455 U.S. at 588 n.4; see Coleman, 501 U.S. at 753 (in a context where a litigant has no constitutional right to appointed counsel, "the attorney is the [litigant's] agent when acting, or failing to act, in furtherance of the litiga tion, and the petitioner must bear the risk of attorney error") (internal quotation marks omitted). The same analysis applies here. Absent any constitutional obliga tion on the part of the federal government to furnish petitioner with appointed counsel during her removal proceedings, any deficiency in her retained counsel's performance cannot be attributed to the government for Fifth Amendment purposes. And, as in Torna, the BIA could not be said to have deprived petitioner of her rights under the Due Process Clause by denying her motion to reopen on the ground that it was untimely filed. Rather, an alien in removal proceedings generally "must bear the risk of attorney error" (Coleman, 501 U.S. at 753) (internal quotation marks omitted), subject to such exceptions as Congress and the BIA choose to adopt in order to protect aliens from the consequences of substandard performance by counsel in particularly egregious circumstances.
A departure from the principles announced in Torna and Coleman would be especially unwarranted in the immigration setting. "'[O]ver no conceivable subject is the legislative power of Congress more complete than it is over' the admission of aliens." Fiallo v. Bell, 430 U.S. 787, 792 (1977) (quoting Oceanic Steam Navigation Co. v. Stranahan, 214 U.S. 320, 339 (1909)). Congress has vested the Attorney General with broad discretion to establish procedures for the consideration of asylum applications, while providing aliens with the opportunity to retain counsel of their choice. See 8 U.S.C. 1158(d)(1) and (d)(4), 1229a(b)(4)(A). The BIA has treated ineffec tive assistance of counsel as a ground for reopening in certain circumstances but has established substantive and procedural requirements for aliens seeking to raise ineffective-assistance claims. In light of the deference this Court has consistently shown to decisions of the political Branches regarding the admission and removal of aliens, petitioner's claim of a constitutional right to reopening of the BIA decision, based on the alleged inef fectiveness of retained counsel in her removal proceed ings, is especially misconceived.4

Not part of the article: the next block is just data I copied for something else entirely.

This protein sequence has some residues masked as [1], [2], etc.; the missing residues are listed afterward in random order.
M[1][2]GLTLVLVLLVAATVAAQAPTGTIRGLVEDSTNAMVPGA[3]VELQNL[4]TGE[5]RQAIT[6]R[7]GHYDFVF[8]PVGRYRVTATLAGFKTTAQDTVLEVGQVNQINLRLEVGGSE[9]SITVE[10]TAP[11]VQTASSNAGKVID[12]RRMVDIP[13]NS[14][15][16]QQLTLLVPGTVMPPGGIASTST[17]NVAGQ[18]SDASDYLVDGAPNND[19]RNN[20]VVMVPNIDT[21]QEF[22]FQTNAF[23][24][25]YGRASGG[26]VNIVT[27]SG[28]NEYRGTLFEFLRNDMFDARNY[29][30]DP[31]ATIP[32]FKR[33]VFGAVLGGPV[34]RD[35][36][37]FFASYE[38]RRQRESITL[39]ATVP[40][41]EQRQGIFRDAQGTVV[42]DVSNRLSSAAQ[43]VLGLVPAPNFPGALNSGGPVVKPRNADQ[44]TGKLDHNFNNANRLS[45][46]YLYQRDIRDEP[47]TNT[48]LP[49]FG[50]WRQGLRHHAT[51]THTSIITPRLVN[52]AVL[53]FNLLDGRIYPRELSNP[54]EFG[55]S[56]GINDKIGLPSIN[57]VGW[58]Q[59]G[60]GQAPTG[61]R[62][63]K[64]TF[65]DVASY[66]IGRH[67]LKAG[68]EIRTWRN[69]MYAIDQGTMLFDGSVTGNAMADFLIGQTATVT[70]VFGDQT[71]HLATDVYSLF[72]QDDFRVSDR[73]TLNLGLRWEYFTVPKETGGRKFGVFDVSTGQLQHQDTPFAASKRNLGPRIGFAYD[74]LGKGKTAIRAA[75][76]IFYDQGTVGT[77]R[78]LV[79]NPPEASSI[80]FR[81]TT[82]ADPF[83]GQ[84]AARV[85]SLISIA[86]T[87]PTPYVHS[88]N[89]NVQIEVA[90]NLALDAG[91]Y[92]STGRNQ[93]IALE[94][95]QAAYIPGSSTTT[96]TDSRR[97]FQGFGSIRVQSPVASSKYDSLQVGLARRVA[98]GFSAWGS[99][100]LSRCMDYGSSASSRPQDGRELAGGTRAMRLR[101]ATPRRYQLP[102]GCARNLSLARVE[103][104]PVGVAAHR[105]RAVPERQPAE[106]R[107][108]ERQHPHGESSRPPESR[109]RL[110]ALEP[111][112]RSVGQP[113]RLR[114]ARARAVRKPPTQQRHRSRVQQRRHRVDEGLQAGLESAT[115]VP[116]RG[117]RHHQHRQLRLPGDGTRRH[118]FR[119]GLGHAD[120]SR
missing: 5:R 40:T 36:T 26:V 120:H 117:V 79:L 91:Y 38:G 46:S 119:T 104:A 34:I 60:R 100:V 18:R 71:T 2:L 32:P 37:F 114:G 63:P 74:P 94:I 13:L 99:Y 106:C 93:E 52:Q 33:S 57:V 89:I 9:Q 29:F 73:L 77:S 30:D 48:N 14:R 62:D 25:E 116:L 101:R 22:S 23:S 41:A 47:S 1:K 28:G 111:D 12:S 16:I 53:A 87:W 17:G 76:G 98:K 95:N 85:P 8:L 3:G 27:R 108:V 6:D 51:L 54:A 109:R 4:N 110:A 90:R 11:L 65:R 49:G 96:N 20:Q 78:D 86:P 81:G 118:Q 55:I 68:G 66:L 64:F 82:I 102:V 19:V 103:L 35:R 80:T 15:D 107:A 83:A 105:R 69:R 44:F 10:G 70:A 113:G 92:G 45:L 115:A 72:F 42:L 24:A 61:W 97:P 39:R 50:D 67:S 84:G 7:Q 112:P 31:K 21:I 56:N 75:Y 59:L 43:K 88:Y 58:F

3. In any event, petitioner has not made out a claim to relief based on ineffective assistance of counsel. Peti tioner contends (Pet. 16-25) that she was prejudiced by her former counsel's performance. The court of appeals stated that the determination as to prejudice turns on whether, "but for counsel's error, petitioner would have been entitled to continue residing in the United States." Pet. App. B8 (quoting Huicochea-Gomez v. INS, 237 F.3d 696, 699-700 (6th Cir. 2001) (brackets omitted)). The question whether prejudice was established on the facts of this case does not warrant this Court's review, particularly because both the BIA and the court of ap peals treated the absence of prejudice as simply an al ternative ground for denying relief. See Pet. App. B11, C4. In any event, petitioner's argument lacks merit.